Results 1 to 10 of 11

Hybrid View

Previous Post Previous Post   Next Post Next Post
  1. Junior Member
    Interested in Language
    • Member Info
      • Native Language:
      • Russian
      • Home Country:
      • Russian Federation
      • Current Location:
      • Russian Federation

    • Join Date: Aug 2016
    • Posts: 39
    #1

    come up and come over

    Hello.
    Could you, please, tell me the difference between these phrasal verbs. I'd like to know only one meaning - to approach; to move towards somebody/something.

    1. Michael came over/up and put his arm around me.
    2. An officer came over/up to him and asked him what was in his bag.
    3. I looked in the mirror and saw a police car coming over/up behind us.

    Can I use them interchangeably or there is a catch?
    I hope for your help.

  2. teechar's Avatar
    Moderator
    English Teacher
    • Member Info
      • Native Language:
      • English
      • Home Country:
      • Iraq
      • Current Location:
      • Iraq

    • Join Date: Feb 2015
    • Posts: 9,198
    #2

    Re: come up and come over

    Quote Originally Posted by Little man View Post
    Hello.
    Could you, please, tell me the difference between these phrasal verbs? I'd like to know which one means only one meaning - to approach; to move towards somebody/something.

    1. Michael came over/up and put his arm around me.
    2. An officer came over/up to him and asked him what was in his bag.
    3. I looked in the mirror and saw a police car coming over/up behind us.

    Can I use them interchangeably or is there is a difference between them? catch?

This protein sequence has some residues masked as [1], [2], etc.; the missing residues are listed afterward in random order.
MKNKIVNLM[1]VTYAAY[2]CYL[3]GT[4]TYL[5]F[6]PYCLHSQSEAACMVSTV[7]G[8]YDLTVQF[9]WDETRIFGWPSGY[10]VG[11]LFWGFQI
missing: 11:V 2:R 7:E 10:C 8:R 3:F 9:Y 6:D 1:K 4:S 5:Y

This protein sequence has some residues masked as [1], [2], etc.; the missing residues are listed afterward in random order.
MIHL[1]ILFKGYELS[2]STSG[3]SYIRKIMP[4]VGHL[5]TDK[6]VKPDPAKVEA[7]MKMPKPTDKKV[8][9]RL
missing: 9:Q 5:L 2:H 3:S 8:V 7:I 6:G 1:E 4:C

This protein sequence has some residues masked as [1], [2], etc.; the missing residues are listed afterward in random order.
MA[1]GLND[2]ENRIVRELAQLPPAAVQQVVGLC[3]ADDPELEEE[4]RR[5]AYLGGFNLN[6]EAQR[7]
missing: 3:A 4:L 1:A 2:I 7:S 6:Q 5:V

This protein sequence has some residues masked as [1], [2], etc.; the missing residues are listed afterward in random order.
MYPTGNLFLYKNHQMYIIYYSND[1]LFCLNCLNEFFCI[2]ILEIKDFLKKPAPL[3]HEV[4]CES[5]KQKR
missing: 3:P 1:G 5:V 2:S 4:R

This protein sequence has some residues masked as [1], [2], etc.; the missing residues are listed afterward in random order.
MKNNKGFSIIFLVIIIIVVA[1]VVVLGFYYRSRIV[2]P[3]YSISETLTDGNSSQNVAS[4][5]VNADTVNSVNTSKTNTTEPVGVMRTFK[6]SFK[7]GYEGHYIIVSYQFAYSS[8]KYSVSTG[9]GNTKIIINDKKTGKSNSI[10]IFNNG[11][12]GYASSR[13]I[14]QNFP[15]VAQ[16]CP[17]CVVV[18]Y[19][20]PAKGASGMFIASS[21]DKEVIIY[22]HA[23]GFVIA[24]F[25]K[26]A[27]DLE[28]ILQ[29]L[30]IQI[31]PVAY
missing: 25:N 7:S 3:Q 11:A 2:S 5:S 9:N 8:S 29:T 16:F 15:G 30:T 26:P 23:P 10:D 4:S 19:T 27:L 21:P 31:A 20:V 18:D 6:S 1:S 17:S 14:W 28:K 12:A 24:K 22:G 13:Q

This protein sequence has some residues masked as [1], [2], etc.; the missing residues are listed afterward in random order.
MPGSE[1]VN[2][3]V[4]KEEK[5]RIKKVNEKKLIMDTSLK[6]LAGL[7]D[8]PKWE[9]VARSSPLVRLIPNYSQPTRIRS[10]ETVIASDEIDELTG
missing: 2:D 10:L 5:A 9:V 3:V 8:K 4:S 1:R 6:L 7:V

I hope for your you can help.
    I wouldn't use "over" in #3, so that's one difference. Also, consider using "went" instead of "came" in #2. I assume you know the difference between those.

    In addition, I consider "come over" to be more friendly than "come up". For example, if you're inviting someone to your place, it can work better.

    A mother might say to her child:
    Go and ask little Vanessa from next door if she'd like to come over and play with you for a while.
    "Come up" wouldn't work as well in that sentence.

  3. VIP Member
    Interested in Language
    • Member Info
      • Native Language:
      • American English
      • Home Country:
      • United States
      • Current Location:
      • United States

    • Join Date: Dec 2015
    • Posts: 14,651
    #3

    Re: come up and come over

    Quote Originally Posted by teechar View Post
    In addition, I consider "come over" to be more friendly than "come up".
    Mae West sounded pretty friendly when she invited someone to come up and see her.
    I am not a teacher.

  4. VIP Member
    Retired English Teacher
    • Member Info
      • Native Language:
      • British English
      • Home Country:
      • Europe
      • Current Location:
      • Czech Republic

    • Join Date: Jul 2015
    • Posts: 15,472
    #4

    Re: come up and come over

    I agree with what teechar wrote in post #2.

    I would just add two points.